I use a Python script called mb-util to build the mbtiles files for the NZ Rail Maps webmaps site. It takes the raw tiles and builds what is effectively a SQLite database that encapsulates the millions of little tiles into one file, which is much easier to handle for file storage and uploading, although slightly slower to stream on a web server.
mb-util can be obtained from the GitHub site. There is a multi-step process to follow to get it installed into a standard location so that it can just be typed as a standalone command in Bash:
- First of all download from https://github.com/mapbox/mbutil – click on that green Code button – or use the command line:
git clone git://github.com/mapbox/mbutil.git
- Go into the mbutil directory
- To install needs a python script and additional Python libraries such as setuptools or pip. If you haven’t got those, Debian provides them in its package library:
apt install python3-venv python3-pip
- Finally you can install mbutil by changing into the directory where you downloaded it to (e.g. ~/mbutil) and running this command:
python3 setup.py install
- Then check you can run commands by typing mb-util, it should output the help screen.
When using mb-util I normally use –silent and –do_compression as well as –image_format as appropriate. –silent just tells mb-util not to output informational messages. There is only one level of informational messaging on mb-util and that is a message for every source file scanned (there could be millions of these) as well as the finalisation steps of producing the database. You are probably just as well served to turn off the messages or capture them into a text file if it’s really important to see them.
–do_compression enables mbtiles compression, which can save a lot of file space where there are lots of identical tiles in your source. The most obvious type of tile duplication you are going to see is tiles that are completely blank, and there are a lot of these in the NZ Rail Maps webtiles because the current build process captures relatively large rectangular areas that have a lot of white space around the actual narrow rail corridor. At the moment using the tile compression capability of mb-util is the easiest way to eliminate the tile wastage for a lot of the tile sources that only capture rail tracks or location symbols that have lots of white space around them in the layers. The Non Rail overlay and topographic base layers are examples of where there is less white space and thus, less compression likely to happen as the data in these layers covers areas outside the rail corridor so there will be less compression possible with these layers. As an example of file compression optimisation, I was able to compress the Locations overlay layer from a raw tile size of 2.9 GB, down to 219 MB, which is more than 90% compression. The much smaller size file takes up less space on the web server and also takes less time to upload.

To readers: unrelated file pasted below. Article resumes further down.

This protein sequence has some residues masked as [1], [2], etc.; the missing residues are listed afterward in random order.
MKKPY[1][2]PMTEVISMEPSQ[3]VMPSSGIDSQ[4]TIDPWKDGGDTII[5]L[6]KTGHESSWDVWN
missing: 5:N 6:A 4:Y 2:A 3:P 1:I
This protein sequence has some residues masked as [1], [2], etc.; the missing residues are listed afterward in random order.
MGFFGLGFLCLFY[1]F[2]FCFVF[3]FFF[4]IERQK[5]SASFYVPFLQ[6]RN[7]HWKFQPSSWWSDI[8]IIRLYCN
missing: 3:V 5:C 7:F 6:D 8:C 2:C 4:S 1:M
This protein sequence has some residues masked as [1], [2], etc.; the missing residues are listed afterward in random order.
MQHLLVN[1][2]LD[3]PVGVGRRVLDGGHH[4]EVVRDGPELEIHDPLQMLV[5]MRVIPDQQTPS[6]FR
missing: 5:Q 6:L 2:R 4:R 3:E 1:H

In the case where your source tiles are only one file type, –image_format is actually not necessary. It is only relevant if you have multiple file types in your source folder tree and want to capture only one type of file into your mbtiles file, or the reverse when extracting. The only image format issues I have run into is when Qgis produced the wrong type of tile file when running its the tilesxyz script. Using a find command to find and delete the wrong files then regenerating them from scratch was necessary. At the time of writing this the Topographic layer has had to be rebuilt completely from scratch for every one of the current 10 volumes that are in the webmaps. This is very slow, fortunately the script can just be left to run automatically on a spare computer while getting on with other things. This happened because somehow the file type exported was png instead of jpg, jpg files are smaller resulting in a smaller space usage which is important as compression is not likely to be effective on this mbtiles layer which is currently building to around 6.5 GB.
In order to help streamline the process of building tiles I have now written a build script which calls mb-util with default options and it automatically renames or deletes an existing mbtiles file before calling mbutil as an existing mbtiles file cannot be updated. This built script has now been made into its own executable command instead of just being a Python file that has to be run by calling the Python interpreter and this is easy to accomplish:
- Rename the script removing the .py extension off the file name so it looks just like any other command:
e.g. mv mb-build.py mb-build
- Make the script executable
chmod +x mb-build
- Add the Python interpreter directive to the first line of the script:
- Put the script into the path so it doesn’t need to be executed from a specific directory with ./ prefix.
- Make a bin directory in your profile to hold scripts e.g. mkdir -p ~/bin
- copy your script into this new bin directory e.g.
cp mb-build ~/bin
- Debian bullseye and possibly earlier versions in ~/.profile for Bash automatically look for this directory and add it to the PATH if it exists, so the next time you open a shell window, the new path is automatically recognised. To have it recognised in a current shell window type in source ~/.profile